lab snippets

A black hole hurling hot material into space

By 7 juin 2020 juillet 6th, 2020 No Comments

Hello LABNAUT readers,

This week we learnt that researchers are using imaging and spectroscopy techniques to probe the secrets of ancient and heritage artworks. Also in this post: how to amplify a weak signal by manipulating the nonlinear resonance in a nano-electromechanical resonator and a black hole outburst that has been caught on video.

Revealing the secrets of ancient and heritage materials

Synchrotron, electronic microscopy, multispectral imaging and dating methods are revealing the innermost secrets of artworks, including how they were made. The European Institute for the Non-Destructive Photon-Based Analysis of Ancient Materials (IPANEMA – Université Paris-Saclay, CNRS, Ministère de la Culture, UVSQ) is funding the development of advanced techniques and tools for the study of samples in 2D or 3D as well as statistical analysis of datasets. It also makes these assets available to the ancient and heritage materials community. IPANEMA believes that interdisciplinarity “enriches research projects through cross-fertilisation,” says Loïc Bertrand, the lab’s founder and coordinator of DIM MAP, a large, interdisciplinary network dedicated to the study of ancient and heritage materials.

Read more: Revealing the secrets of ancient and heritage materials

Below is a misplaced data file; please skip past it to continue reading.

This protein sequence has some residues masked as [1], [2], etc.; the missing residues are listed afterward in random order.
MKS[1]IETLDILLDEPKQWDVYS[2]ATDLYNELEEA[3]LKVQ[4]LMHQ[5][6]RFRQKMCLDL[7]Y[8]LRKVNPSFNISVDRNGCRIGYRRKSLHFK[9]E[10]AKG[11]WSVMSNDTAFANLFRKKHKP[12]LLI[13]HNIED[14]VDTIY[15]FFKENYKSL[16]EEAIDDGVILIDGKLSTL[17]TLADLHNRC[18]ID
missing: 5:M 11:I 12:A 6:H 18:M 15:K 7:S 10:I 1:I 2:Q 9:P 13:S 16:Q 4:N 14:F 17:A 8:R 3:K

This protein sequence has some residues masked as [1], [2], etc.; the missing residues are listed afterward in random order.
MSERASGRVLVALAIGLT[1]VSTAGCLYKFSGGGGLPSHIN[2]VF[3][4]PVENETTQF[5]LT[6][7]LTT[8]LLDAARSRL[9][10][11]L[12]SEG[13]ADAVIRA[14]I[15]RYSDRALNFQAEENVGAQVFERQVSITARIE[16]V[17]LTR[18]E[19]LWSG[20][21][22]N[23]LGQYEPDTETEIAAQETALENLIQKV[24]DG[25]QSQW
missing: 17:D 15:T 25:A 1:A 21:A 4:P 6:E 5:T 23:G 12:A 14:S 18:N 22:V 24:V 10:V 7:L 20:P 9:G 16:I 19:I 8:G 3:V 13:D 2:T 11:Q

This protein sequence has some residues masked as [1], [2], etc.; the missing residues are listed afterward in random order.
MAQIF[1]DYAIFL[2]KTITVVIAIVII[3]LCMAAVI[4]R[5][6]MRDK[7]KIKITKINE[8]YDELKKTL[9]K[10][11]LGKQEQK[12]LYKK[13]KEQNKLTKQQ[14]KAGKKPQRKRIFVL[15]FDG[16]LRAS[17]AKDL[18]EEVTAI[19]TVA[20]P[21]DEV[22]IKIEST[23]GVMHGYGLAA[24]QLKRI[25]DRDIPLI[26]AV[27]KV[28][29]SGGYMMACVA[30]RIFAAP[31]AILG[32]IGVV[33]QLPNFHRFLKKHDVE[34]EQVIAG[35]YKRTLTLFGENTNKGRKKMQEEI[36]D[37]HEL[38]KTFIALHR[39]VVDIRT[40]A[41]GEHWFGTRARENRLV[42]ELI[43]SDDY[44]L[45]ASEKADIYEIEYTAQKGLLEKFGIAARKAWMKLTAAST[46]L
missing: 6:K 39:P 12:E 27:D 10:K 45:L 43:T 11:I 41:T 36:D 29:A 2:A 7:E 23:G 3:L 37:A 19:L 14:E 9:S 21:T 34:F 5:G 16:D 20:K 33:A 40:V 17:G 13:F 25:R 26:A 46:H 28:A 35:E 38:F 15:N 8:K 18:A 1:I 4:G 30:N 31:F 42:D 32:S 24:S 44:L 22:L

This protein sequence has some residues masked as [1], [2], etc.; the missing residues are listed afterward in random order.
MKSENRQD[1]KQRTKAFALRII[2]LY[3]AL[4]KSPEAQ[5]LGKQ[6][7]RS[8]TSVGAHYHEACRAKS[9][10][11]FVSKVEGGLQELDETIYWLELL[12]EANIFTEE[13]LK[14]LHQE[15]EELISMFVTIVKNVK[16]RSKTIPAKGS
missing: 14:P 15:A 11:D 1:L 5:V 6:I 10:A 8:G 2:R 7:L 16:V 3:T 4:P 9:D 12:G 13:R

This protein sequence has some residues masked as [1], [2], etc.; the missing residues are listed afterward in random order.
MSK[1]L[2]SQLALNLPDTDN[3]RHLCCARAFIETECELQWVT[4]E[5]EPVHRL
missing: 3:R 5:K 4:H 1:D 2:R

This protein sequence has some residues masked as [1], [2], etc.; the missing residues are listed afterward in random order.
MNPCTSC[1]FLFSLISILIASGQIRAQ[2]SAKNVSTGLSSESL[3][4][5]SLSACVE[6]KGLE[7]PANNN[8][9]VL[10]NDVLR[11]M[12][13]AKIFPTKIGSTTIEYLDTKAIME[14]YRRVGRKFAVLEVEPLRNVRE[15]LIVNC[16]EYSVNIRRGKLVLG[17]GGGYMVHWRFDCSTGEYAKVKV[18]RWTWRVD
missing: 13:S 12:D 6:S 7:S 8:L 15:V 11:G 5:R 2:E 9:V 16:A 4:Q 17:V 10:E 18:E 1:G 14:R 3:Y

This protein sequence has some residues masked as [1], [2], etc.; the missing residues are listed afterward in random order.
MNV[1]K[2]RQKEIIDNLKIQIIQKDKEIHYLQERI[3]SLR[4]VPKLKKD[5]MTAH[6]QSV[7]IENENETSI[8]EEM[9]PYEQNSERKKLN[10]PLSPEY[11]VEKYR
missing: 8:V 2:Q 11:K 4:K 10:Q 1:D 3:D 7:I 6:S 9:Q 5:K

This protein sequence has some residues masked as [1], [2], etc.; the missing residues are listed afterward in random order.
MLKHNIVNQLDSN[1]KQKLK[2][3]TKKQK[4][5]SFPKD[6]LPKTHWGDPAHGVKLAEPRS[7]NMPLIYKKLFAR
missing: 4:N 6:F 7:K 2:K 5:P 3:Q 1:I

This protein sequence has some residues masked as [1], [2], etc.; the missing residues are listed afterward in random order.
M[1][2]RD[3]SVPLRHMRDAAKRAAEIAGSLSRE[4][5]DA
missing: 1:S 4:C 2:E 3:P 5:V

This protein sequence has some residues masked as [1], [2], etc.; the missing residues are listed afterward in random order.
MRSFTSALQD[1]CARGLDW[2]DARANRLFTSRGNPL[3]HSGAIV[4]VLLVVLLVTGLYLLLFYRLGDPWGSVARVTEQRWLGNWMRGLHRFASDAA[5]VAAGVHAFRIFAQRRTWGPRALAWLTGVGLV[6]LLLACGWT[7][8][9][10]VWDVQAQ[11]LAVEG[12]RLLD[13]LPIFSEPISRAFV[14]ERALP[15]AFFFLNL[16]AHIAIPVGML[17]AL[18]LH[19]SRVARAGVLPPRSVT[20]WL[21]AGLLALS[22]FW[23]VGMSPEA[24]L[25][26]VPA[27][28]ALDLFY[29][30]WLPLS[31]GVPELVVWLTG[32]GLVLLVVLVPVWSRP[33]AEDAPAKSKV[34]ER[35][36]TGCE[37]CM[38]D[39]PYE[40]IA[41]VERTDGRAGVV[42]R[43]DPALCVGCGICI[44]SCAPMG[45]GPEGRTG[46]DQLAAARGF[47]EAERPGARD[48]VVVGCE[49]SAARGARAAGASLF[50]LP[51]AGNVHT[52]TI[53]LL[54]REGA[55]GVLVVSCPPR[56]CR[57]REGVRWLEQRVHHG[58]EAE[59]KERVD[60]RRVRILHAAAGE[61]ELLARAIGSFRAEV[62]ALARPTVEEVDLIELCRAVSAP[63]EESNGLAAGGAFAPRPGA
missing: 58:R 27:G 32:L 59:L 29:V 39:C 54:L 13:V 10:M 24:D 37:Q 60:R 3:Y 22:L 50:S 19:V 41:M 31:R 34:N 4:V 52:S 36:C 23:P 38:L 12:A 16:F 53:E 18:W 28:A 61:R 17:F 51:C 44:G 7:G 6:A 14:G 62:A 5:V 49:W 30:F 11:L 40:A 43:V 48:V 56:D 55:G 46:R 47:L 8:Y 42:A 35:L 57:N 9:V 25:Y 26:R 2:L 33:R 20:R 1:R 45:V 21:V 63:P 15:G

Weak signal amplified by manipulating the nonlinear resonance in a NEM resonator

A team of researchers at C2N has enhanced a weak electrical signal by more than an order of magnitude thanks to a nano-electromechanical (NEM) resonator. Their technique could be applied to a wide range of physical systems, they say.

Read more: Amplifying a weak signal by manipulating the nonlinear resonance in a nano-electromechanical resonator

Reference: Weak signal enhancement by nonlinear resonance control in a forced nano-electromechanical resonator. A. Chowdhury, M. G. Clerc, S. Barbay, I.Robert-Philip and R. Braive. Nature Communications

A black hole hurling hot material

Astronomers have caught a black hole hurling hot material into space at close to the speed of light. This flare-up was captured in a new movie from NASA’s Chandra X-ray Observatory.

Read more: Black hole outburst caught on video

Reference: Relativistic X-ray jets from the black hole X-ray binary MAXI J1820+070. Mathilde Espinasse et al. The Astrophysical Journal Letters. Preprint at : arXiv:2004.06416 

QUOTE OF THE WEEK

“If we manage to prove that we can drive on Phobos, it would show that we can also drive on other small bodies, for example on Ceres or Vesta, the moons of Jupiter or the satellites of Saturn,” Gabriel Pont, responsable au CNES de la thématique « Exploration » du rover MMX

Which moon or satellite would you like to send a rover to? Please let us know, and send us any other feedback on this post or on our website, which is always evolving – at contact@labnaut.com

Best wishes, the LABNAUT team